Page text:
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Berlin Poem for Owen


I laugh when I realize you’re also noticing

the near-naked men in leather harnesses

on elevated platforms, 

everyone feigning nonchalance in the line.

You look so polished in your white button-down, 

so controlled and untouristy

we don’t struggle getting past the coat check.

Then bursting into the club with you,

the guttural thrum of techno

and how you aren’t afraid to dance, haven’t been

since that boy called you a faggot in the tenth grade.

When you’re turning around to get a drink,

I find myself randomly in awe 

of your sturdiness, wanting to tell you

we came this far

or something equally trite

but instead I let you disappear onto the balcony. 

We grant each other our private fantasies,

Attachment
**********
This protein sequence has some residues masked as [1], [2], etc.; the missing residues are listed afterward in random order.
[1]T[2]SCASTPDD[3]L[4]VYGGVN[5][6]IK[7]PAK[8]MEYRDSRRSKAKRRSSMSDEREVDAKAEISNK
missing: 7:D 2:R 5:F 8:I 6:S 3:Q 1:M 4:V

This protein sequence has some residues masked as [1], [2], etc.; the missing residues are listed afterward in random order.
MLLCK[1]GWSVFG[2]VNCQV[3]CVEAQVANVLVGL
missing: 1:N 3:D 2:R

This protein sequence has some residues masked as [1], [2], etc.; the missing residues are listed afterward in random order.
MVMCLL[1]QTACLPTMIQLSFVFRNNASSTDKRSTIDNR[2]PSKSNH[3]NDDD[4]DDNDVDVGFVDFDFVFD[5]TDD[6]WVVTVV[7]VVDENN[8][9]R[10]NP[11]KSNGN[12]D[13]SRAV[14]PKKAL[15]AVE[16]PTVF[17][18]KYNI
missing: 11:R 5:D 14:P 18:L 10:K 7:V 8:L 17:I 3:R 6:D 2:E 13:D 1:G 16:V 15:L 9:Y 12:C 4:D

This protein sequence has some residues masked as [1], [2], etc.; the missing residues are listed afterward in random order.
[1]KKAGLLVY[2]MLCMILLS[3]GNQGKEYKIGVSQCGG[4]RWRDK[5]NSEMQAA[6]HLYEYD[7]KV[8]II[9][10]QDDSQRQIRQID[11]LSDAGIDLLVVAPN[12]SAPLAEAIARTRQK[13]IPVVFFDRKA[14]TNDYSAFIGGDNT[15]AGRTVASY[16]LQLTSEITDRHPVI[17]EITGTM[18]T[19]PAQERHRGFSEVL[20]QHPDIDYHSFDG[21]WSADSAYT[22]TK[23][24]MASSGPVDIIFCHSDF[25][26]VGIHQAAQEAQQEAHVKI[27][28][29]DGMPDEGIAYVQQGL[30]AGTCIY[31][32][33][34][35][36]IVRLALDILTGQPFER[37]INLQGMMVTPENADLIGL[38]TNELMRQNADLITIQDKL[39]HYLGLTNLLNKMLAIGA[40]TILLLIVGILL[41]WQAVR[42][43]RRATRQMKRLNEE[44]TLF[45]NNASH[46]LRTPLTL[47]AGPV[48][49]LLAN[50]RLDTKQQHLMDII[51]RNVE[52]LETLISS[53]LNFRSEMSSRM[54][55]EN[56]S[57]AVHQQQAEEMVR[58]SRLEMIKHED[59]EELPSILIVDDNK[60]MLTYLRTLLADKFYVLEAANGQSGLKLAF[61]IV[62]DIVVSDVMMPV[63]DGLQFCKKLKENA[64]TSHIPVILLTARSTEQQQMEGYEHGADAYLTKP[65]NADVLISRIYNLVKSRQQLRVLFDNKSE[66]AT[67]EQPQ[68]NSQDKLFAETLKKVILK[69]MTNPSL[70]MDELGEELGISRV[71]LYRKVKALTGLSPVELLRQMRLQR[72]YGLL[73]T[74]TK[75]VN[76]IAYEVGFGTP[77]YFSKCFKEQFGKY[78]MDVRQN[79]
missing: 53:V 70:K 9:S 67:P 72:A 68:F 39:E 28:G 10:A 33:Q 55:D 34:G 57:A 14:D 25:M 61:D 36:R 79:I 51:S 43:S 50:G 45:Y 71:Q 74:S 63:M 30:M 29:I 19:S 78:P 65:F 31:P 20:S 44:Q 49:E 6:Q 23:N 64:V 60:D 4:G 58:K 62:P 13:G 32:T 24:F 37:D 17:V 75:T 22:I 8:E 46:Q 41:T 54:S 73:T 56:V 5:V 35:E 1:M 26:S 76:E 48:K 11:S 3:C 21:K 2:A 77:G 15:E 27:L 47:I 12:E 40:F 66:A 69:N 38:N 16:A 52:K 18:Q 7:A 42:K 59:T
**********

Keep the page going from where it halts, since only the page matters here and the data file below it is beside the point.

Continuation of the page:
knowing only a few can converge,

lines perpendicular for a long second.

That’s how it is, I think, inarticulately,

as you return with a gin and tonic,

the sort of Zen repose I only get

when you’re moving your hips,

about to tell me a joke.


We don’t get home until sunrise,

the streets orange-tinted and industrial.

Too riled to sleep, 

we watch a free movie about a teenage drug addict.

We are burrowed on the couch like immobilized cats, grotesque,

not needing beauty. That is exactly what you do for me. 

When I met you, we were chubby, suburban,

poorly-dressed, fourteen. 

We didn’t know the first thing about our bodies. 

We ate together every lunchtime.

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